- The Washington Times - Wednesday, December 5, 2001

From combined dispatches
Congress has begun investigating the collapse of Enron Corp., a key lawmaker said yesterday, as the nation's biggest energy trader received a $1.5 billion cash infusion to continue operations.
Congressional investigators will meet with Enron Corp. officials in Texas tomorrow, said Rep. Billy Tauzin, the chairman of the House Energy and Commerce Committee.
Mr. Tauzin, who plans to hold hearings on Enron's collapse next month, wants to know how the Houston-based company was able to manipulate accounting principles, what effect Enron's failings will have on energy markets and how to make commodities-trading systems more transparent.
He and his staff are expected to be briefed today by Securities and Exchange Commission officials and will later be briefed by Arthur Andersen LLP, Enron's auditor.
Enron's collapse came after the company disclosed financial deals that went sour and revealed billions of dollars in debt that had not been included on its balance sheets. Enron on Sunday filed for Chapter 11 bankruptcy protection, listing its assets and those of 13 subsidiaries at $49.8 billion and total debts at $31.2 billion creating the largest U.S. bankruptcy case ever.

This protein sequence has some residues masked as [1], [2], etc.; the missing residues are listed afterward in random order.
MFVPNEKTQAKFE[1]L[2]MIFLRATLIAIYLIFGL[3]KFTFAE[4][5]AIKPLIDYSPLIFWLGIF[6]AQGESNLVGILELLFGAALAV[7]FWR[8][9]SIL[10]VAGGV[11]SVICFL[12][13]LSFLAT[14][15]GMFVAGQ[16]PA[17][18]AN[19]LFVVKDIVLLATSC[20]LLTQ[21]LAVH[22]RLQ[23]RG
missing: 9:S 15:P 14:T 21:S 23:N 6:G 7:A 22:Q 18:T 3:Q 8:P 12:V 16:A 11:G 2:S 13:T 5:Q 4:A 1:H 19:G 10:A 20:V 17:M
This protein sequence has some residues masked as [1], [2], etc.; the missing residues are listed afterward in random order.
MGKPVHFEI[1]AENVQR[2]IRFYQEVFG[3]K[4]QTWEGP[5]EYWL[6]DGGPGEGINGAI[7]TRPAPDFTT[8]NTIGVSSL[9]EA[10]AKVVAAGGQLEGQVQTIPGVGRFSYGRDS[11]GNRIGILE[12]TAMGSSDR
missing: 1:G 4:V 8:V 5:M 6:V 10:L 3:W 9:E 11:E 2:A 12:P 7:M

Still, shares in the ailing energy firm Enron surged yesterday after JP Morgan Chase and Citibank late Monday provided the company with $1.5 billion cash to continue operations. Enron also secured a bankruptcy judge's approval to spend $250 million to keep operating as it tries to reorganize.
Enron shares more than doubled in value to close yesterday at 86 cents after being beaten down to nearly worthless levels last week. Still, the stock had traded for more than $80 earlier this year.
Enron said last month it overstated its 1998 income by $113 million, part of $586 million that Enron cut from its profits since 1997. The announcement helped fuel a 99 percent nose dive in the energy trader's stock since mid-October and has put a spotlight on years of audits by Andersen, which is the subject of a Securities and Exchange Commission investigation.
Adding to Enron's woes, another key lawmaker yesterday urged Vice President Richard B. Cheney to disclose details of any meetings between Enron executives and the White House.
Rep. Henry A. Waxman, California Democrat, said Enron executives who contributed heavily to President Bush's campaign may have exerted "significant influence" on the energy plan formulated by Mr. Cheney's task force last spring.

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